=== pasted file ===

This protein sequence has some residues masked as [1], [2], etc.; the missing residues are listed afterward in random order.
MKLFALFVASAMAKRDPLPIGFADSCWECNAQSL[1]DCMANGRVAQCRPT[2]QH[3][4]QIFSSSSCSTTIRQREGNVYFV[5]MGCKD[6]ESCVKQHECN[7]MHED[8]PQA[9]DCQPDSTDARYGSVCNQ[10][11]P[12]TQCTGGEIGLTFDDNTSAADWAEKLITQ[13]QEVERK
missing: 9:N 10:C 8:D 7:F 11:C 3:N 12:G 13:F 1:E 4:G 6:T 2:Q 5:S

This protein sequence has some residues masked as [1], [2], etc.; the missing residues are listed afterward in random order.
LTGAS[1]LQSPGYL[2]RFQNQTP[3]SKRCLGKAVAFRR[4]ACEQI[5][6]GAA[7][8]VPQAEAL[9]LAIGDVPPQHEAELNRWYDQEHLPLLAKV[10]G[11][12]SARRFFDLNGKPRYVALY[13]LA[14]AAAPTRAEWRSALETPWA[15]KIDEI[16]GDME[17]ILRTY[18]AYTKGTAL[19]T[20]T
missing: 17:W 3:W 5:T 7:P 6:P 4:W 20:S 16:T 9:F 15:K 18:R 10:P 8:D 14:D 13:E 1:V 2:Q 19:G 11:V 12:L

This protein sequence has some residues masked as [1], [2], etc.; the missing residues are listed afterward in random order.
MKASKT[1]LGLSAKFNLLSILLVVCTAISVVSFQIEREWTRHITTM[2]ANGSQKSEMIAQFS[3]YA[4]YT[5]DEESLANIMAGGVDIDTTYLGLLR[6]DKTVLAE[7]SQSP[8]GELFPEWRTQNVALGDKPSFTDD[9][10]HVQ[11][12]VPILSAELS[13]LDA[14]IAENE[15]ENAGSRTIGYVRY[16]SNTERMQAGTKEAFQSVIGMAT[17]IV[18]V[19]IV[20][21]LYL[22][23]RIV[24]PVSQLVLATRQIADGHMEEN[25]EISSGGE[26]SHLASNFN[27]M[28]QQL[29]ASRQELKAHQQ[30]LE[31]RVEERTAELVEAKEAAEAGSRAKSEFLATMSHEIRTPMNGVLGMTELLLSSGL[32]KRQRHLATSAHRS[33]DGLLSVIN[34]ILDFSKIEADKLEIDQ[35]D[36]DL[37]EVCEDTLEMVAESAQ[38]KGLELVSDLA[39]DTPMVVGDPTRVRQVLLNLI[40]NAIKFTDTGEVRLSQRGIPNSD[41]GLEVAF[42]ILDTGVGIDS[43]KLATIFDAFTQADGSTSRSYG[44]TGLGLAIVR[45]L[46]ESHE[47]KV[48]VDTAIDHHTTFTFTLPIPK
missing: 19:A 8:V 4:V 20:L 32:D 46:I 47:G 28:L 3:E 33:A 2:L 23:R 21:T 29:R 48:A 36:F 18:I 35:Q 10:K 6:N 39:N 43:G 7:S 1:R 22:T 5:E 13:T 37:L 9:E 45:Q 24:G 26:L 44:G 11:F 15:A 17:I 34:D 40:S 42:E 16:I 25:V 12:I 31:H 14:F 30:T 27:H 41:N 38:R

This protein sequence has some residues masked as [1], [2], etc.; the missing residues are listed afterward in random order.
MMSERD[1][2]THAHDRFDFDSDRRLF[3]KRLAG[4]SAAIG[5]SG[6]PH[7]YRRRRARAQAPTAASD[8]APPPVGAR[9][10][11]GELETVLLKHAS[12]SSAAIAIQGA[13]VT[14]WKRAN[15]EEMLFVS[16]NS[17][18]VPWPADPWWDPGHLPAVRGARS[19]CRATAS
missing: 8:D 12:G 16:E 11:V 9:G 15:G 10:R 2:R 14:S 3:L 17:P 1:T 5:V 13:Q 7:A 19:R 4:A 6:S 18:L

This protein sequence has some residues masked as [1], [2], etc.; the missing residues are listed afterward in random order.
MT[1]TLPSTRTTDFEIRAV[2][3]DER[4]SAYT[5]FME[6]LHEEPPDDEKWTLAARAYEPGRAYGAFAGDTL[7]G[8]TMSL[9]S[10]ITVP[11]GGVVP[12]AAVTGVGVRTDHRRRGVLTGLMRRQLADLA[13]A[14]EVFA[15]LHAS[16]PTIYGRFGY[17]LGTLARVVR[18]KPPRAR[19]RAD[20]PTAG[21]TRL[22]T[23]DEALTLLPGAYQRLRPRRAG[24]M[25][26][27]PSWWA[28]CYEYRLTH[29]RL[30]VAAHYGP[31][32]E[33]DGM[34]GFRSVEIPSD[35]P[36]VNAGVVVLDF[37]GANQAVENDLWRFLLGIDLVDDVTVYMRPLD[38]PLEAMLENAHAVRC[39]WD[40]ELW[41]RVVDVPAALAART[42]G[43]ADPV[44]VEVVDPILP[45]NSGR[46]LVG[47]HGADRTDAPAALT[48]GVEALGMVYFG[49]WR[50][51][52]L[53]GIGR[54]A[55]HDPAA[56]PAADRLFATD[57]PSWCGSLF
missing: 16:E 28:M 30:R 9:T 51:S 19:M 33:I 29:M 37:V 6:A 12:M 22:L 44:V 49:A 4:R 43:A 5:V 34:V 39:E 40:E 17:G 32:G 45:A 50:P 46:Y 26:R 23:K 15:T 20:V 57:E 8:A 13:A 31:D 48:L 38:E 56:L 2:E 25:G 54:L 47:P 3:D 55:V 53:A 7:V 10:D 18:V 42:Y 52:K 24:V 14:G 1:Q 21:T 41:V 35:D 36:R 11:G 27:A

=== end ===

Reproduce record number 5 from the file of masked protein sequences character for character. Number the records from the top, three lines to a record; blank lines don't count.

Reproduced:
This protein sequence has some residues masked as [1], [2], etc.; the missing residues are listed afterward in random order.
MT[1]TLPSTRTTDFEIRAV[2][3]DER[4]SAYT[5]FME[6]LHEEPPDDEKWTLAARAYEPGRAYGAFAGDTL[7]G[8]TMSL[9]S[10]ITVP[11]GGVVP[12]AAVTGVGVRTDHRRRGVLTGLMRRQLADLA[13]A[14]EVFA[15]LHAS[16]PTIYGRFGY[17]LGTLARVVR[18]KPPRAR[19]RAD[20]PTAG[21]TRL[22]T[23]DEALTLLPGAYQRLRPRRAG[24]M[25][26][27]PSWWA[28]CYEYRLTH[29]RL[30]VAAHYGP[31][32]E[33]DGM[34]GFRSVEIPSD[35]P[36]VNAGVVVLDF[37]GANQAVENDLWRFLLGIDLVDDVTVYMRPLD[38]PLEAMLENAHAVRC[39]WD[40]ELW[41]RVVDVPAALAART[42]G[43]ADPV[44]VEVVDPILP[45]NSGR[46]LVG[47]HGADRTDAPAALT[48]GVEALGMVYFG[49]WR[50][51][52]L[53]GIGR[54]A[55]HDPAA[56]PAADRLFATD[57]PSWCGSLF
missing: 16:E 28:M 30:R 9:T 51:S 19:M 33:I 29:M 37:V 6:A 12:M 22:L 44:V 49:A 4:R 43:A 5:V 34:V 39:E 40:E 17:G 32:G 45:A 50:P 46:Y 26:R 23:K 15:T 20:V 57:E 8:A 13:A 31:D 48:L 38:E 56:L 2:E 25:G 54:L 47:P 3:D 55:V 53:A 7:V 10:D 18:V 42:Y 52:K 24:V 14:G 1:Q 21:T 41:V 35:D 36:R 11:G 27:A